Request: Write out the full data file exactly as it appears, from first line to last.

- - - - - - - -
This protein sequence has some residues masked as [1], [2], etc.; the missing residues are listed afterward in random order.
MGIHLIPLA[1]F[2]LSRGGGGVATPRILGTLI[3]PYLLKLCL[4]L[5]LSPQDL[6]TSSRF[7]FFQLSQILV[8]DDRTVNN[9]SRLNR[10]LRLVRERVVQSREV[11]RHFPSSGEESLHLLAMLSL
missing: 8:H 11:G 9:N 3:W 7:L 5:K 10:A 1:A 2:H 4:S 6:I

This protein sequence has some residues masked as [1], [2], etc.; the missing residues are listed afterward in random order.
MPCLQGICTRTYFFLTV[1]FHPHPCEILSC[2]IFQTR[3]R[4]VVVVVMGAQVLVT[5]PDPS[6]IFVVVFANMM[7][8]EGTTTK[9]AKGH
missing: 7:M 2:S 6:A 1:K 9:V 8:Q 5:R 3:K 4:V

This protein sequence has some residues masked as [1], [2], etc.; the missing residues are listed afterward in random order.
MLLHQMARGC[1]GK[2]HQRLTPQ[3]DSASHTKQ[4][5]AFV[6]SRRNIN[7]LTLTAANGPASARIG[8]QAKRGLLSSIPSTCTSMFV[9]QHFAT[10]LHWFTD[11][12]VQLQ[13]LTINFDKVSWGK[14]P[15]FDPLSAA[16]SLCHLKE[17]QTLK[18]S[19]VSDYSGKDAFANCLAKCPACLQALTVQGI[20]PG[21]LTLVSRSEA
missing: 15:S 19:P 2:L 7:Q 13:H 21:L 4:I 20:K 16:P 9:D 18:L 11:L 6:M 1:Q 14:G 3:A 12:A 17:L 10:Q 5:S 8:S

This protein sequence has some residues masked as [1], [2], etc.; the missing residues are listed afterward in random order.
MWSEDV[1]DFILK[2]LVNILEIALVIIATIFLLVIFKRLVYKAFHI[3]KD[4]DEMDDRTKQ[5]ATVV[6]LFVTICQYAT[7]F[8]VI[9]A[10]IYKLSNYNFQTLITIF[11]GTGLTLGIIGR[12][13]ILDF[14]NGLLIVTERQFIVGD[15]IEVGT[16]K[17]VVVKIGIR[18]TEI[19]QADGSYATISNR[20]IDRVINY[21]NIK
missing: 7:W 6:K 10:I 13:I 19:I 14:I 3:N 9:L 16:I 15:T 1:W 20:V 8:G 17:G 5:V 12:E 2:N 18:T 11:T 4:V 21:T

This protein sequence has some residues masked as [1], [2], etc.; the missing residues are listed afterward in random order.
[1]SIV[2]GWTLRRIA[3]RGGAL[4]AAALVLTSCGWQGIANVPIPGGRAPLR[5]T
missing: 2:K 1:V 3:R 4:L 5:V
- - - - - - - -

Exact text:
This protein sequence has some residues masked as [1], [2], etc.; the missing residues are listed afterward in random order.
MGIHLIPLA[1]F[2]LSRGGGGVATPRILGTLI[3]PYLLKLCL[4]L[5]LSPQDL[6]TSSRF[7]FFQLSQILV[8]DDRTVNN[9]SRLNR[10]LRLVRERVVQSREV[11]RHFPSSGEESLHLLAMLSL
missing: 8:H 11:G 9:N 3:W 7:L 5:K 10:A 1:A 2:H 4:S 6:I

This protein sequence has some residues masked as [1], [2], etc.; the missing residues are listed afterward in random order.
MPCLQGICTRTYFFLTV[1]FHPHPCEILSC[2]IFQTR[3]R[4]VVVVVMGAQVLVT[5]PDPS[6]IFVVVFANMM[7][8]EGTTTK[9]AKGH
missing: 7:M 2:S 6:A 1:K 9:V 8:Q 5:R 3:K 4:V

This protein sequence has some residues masked as [1], [2], etc.; the missing residues are listed afterward in random order.
MLLHQMARGC[1]GK[2]HQRLTPQ[3]DSASHTKQ[4][5]AFV[6]SRRNIN[7]LTLTAANGPASARIG[8]QAKRGLLSSIPSTCTSMFV[9]QHFAT[10]LHWFTD[11][12]VQLQ[13]LTINFDKVSWGK[14]P[15]FDPLSAA[16]SLCHLKE[17]QTLK[18]S[19]VSDYSGKDAFANCLAKCPACLQALTVQGI[20]PG[21]LTLVSRSEA
missing: 15:S 19:P 2:L 7:Q 13:H 21:L 4:I 20:K 16:P 9:D 18:L 11:L 6:M 1:Q 14:G 3:A 12:A 17:L 10:Q 5:S 8:S

This protein sequence has some residues masked as [1], [2], etc.; the missing residues are listed afterward in random order.
MWSEDV[1]DFILK[2]LVNILEIALVIIATIFLLVIFKRLVYKAFHI[3]KD[4]DEMDDRTKQ[5]ATVV[6]LFVTICQYAT[7]F[8]VI[9]A[10]IYKLSNYNFQTLITIF[11]GTGLTLGIIGR[12][13]ILDF[14]NGLLIVTERQFIVGD[15]IEVGT[16]K[17]VVVKIGIR[18]TEI[19]QADGSYATISNR[20]IDRVINY[21]NIK
missing: 7:W 6:K 10:I 13:I 19:I 14:I 3:N 9:L 16:I 15:T 1:W 20:V 8:G 17:G 5:V 12:E 2:N 18:T 11:T 4:V 21:T

This protein sequence has some residues masked as [1], [2], etc.; the missing residues are listed afterward in random order.
[1]SIV[2]GWTLRRIA[3]RGGAL[4]AAALVLTSCGWQGIANVPIPGGRAPLR[5]T
missing: 2:K 1:V 3:R 4:L 5:V